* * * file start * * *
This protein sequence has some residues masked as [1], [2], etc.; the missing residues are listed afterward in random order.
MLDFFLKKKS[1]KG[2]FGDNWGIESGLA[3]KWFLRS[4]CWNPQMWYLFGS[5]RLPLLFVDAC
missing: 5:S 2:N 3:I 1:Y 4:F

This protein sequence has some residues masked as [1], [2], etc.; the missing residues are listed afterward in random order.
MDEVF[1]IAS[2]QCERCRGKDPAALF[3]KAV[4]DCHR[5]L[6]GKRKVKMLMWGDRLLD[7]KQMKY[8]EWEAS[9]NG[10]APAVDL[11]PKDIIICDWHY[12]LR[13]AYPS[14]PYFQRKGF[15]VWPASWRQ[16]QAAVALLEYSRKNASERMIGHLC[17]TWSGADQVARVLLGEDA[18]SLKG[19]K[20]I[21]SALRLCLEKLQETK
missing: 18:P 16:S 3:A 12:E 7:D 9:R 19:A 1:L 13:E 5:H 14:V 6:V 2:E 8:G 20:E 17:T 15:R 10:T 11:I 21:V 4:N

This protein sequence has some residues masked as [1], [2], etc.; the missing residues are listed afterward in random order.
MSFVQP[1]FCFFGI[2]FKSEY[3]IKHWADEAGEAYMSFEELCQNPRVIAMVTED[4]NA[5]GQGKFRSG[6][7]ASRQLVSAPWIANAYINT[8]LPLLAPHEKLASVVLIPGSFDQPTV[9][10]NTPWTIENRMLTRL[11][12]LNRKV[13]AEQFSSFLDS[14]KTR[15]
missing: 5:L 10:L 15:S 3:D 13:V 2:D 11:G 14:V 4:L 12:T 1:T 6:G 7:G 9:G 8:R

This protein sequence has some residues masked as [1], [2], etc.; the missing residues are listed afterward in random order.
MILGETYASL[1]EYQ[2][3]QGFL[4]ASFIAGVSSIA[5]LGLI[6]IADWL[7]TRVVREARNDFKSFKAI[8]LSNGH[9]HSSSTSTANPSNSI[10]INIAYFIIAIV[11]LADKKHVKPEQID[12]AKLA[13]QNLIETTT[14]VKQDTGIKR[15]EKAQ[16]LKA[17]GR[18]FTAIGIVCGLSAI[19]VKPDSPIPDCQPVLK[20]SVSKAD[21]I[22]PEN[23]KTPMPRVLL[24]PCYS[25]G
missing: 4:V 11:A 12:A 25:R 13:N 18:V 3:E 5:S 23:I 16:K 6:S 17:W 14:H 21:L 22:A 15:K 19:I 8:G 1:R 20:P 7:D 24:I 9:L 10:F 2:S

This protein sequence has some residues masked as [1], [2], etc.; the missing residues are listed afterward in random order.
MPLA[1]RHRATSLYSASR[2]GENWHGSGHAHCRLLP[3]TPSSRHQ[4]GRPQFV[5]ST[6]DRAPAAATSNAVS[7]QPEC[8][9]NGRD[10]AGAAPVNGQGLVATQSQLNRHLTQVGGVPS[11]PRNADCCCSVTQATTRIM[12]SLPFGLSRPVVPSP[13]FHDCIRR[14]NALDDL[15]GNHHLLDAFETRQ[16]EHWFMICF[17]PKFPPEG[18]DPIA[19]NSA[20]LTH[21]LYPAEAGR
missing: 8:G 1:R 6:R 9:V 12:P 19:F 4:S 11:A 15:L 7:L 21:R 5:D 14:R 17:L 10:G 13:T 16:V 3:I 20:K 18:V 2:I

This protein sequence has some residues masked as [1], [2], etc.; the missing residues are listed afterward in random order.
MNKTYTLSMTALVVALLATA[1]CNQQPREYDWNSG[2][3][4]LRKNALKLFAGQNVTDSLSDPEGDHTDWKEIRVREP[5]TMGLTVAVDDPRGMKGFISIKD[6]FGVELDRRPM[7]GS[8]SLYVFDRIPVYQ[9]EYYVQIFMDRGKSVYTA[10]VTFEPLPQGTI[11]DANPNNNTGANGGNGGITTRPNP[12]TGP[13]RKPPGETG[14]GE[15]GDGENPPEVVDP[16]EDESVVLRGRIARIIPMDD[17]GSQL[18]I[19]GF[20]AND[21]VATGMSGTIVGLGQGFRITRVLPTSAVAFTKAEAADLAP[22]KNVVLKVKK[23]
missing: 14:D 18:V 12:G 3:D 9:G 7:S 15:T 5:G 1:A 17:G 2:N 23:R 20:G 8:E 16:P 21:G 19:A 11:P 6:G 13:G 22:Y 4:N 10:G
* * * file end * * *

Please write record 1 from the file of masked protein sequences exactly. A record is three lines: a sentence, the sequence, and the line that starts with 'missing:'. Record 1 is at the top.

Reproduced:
This protein sequence has some residues masked as [1], [2], etc.; the missing residues are listed afterward in random order.
MLDFFLKKKS[1]KG[2]FGDNWGIESGLA[3]KWFLRS[4]CWNPQMWYLFGS[5]RLPLLFVDAC
missing: 5:S 2:N 3:I 1:Y 4:F